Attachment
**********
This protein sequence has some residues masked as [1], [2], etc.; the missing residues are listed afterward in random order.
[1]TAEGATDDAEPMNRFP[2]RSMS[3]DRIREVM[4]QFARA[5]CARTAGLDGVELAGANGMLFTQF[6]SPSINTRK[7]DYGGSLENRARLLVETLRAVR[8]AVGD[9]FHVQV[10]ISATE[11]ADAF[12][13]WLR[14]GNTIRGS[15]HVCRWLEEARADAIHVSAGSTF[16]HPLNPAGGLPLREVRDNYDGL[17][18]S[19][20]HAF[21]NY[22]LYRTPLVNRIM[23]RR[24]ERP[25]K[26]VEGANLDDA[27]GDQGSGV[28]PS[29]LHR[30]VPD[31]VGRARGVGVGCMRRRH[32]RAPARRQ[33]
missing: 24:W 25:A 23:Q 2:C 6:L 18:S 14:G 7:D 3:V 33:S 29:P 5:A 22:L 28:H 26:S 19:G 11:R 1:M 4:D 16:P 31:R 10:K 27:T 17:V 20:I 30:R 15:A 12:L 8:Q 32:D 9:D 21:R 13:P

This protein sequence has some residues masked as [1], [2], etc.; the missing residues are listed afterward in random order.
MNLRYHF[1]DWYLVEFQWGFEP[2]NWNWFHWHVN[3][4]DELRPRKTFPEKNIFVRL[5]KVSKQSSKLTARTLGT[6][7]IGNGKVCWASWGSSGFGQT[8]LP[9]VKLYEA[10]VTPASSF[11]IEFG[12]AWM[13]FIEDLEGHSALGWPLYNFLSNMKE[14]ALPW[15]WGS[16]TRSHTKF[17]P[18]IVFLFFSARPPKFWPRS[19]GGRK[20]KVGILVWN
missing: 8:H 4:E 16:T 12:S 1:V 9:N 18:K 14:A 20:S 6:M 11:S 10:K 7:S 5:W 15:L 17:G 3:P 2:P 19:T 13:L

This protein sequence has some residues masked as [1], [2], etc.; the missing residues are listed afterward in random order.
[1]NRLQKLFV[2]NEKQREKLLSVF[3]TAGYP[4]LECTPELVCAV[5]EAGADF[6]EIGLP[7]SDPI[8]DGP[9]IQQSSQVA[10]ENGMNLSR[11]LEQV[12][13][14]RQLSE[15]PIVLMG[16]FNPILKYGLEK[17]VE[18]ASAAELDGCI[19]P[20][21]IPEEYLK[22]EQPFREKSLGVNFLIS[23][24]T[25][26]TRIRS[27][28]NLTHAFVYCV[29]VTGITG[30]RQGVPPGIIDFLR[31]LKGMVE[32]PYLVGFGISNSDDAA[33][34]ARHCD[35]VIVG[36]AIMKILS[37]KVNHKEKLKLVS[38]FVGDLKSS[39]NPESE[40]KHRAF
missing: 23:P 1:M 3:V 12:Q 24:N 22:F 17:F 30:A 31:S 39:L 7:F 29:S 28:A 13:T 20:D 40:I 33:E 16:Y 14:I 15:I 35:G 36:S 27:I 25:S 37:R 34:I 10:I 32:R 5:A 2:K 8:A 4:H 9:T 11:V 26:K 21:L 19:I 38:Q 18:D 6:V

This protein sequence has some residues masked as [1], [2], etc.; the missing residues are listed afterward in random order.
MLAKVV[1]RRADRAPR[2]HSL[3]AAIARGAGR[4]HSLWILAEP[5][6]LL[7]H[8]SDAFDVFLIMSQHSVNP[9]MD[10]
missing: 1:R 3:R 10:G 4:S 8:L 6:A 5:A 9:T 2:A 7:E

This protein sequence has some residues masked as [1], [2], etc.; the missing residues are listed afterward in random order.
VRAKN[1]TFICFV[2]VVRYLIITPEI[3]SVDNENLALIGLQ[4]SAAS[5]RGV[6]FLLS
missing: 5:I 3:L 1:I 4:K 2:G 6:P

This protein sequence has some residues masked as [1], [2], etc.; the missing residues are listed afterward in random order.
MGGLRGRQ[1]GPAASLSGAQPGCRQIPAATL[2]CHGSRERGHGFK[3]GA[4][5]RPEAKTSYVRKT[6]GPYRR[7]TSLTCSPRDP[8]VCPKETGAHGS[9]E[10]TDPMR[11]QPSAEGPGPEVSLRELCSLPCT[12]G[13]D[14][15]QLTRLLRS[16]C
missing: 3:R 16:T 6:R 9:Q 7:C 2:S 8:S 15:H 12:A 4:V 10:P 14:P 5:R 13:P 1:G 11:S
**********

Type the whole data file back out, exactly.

This protein sequence has some residues masked as [1], [2], etc.; the missing residues are listed afterward in random order.
[1]TAEGATDDAEPMNRFP[2]RSMS[3]DRIREVM[4]QFARA[5]CARTAGLDGVELAGANGMLFTQF[6]SPSINTRK[7]DYGGSLENRARLLVETLRAVR[8]AVGD[9]FHVQV[10]ISATE[11]ADAF[12][13]WLR[14]GNTIRGS[15]HVCRWLEEARADAIHVSAGSTF[16]HPLNPAGGLPLREVRDNYDGL[17][18]S[19][20]HAF[21]NY[22]LYRTPLVNRIM[23]RR[24]ERP[25]K[26]VEGANLDDA[27]GDQGSGV[28]PS[29]LHR[30]VPD[31]VGRARGVGVGCMRRRH[32]RAPARRQ[33]
missing: 24:W 25:A 23:Q 2:C 6:L 18:S 14:G 7:D 3:V 33:S 29:P 5:A 22:L 28:H 26:S 19:G 11:R 1:M 4:D 16:P 31:R 10:K 27:T 17:V 20:I 30:R 15:A 12:L 8:Q 32:D 9:D 21:R 13:P

This protein sequence has some residues masked as [1], [2], etc.; the missing residues are listed afterward in random order.
MNLRYHF[1]DWYLVEFQWGFEP[2]NWNWFHWHVN[3][4]DELRPRKTFPEKNIFVRL[5]KVSKQSSKLTARTLGT[6][7]IGNGKVCWASWGSSGFGQT[8]LP[9]VKLYEA[10]VTPASSF[11]IEFG[12]AWM[13]FIEDLEGHSALGWPLYNFLSNMKE[14]ALPW[15]WGS[16]TRSHTKF[17]P[18]IVFLFFSARPPKFWPRS[19]GGRK[20]KVGILVWN
missing: 8:H 4:E 16:T 12:S 1:V 9:N 18:K 14:A 20:S 6:M 11:S 10:K 7:S 5:W 15:L 17:G 3:P 2:P 19:T 13:L

This protein sequence has some residues masked as [1], [2], etc.; the missing residues are listed afterward in random order.
[1]NRLQKLFV[2]NEKQREKLLSVF[3]TAGYP[4]LECTPELVCAV[5]EAGADF[6]EIGLP[7]SDPI[8]DGP[9]IQQSSQVA[10]ENGMNLSR[11]LEQV[12][13][14]RQLSE[15]PIVLMG[16]FNPILKYGLEK[17]VE[18]ASAAELDGCI[19]P[20][21]IPEEYLK[22]EQPFREKSLGVNFLIS[23][24]T[25][26]TRIRS[27][28]NLTHAFVYCV[29]VTGITG[30]RQGVPPGIIDFLR[31]LKGMVE[32]PYLVGFGISNSDDAA[33][34]ARHCD[35]VIVG[36]AIMKILS[37]KVNHKEKLKLVS[38]FVGDLKSS[39]NPESE[40]KHRAF
missing: 23:P 1:M 3:V 12:Q 24:N 22:F 17:F 30:A 31:S 39:L 7:F 29:S 28:A 13:T 20:D 40:I 33:E 16:Y 14:I 15:I 35:G 36:S 27:I 25:S 37:R 34:I 10:I 32:R 5:A 2:K 8:A 4:H 9:T 11:V 26:K 21:L 19:I 38:Q 18:D 6:V

This protein sequence has some residues masked as [1], [2], etc.; the missing residues are listed afterward in random order.
MLAKVV[1]RRADRAPR[2]HSL[3]AAIARGAGR[4]HSLWILAEP[5][6]LL[7]H[8]SDAFDVFLIMSQHSVNP[9]MD[10]
missing: 1:R 3:R 10:G 4:S 8:L 6:A 5:A 9:T 2:A 7:E

This protein sequence has some residues masked as [1], [2], etc.; the missing residues are listed afterward in random order.
VRAKN[1]TFICFV[2]VVRYLIITPEI[3]SVDNENLALIGLQ[4]SAAS[5]RGV[6]FLLS
missing: 5:I 3:L 1:I 4:K 2:G 6:P

This protein sequence has some residues masked as [1], [2], etc.; the missing residues are listed afterward in random order.
MGGLRGRQ[1]GPAASLSGAQPGCRQIPAATL[2]CHGSRERGHGFK[3]GA[4][5]RPEAKTSYVRKT[6]GPYRR[7]TSLTCSPRDP[8]VCPKETGAHGS[9]E[10]TDPMR[11]QPSAEGPGPEVSLRELCSLPCT[12]G[13]D[14][15]QLTRLLRS[16]C
missing: 3:R 16:T 6:R 9:Q 7:C 2:S 8:S 15:H 12:A 4:V 10:P 14:P 5:R 13:P 1:G 11:S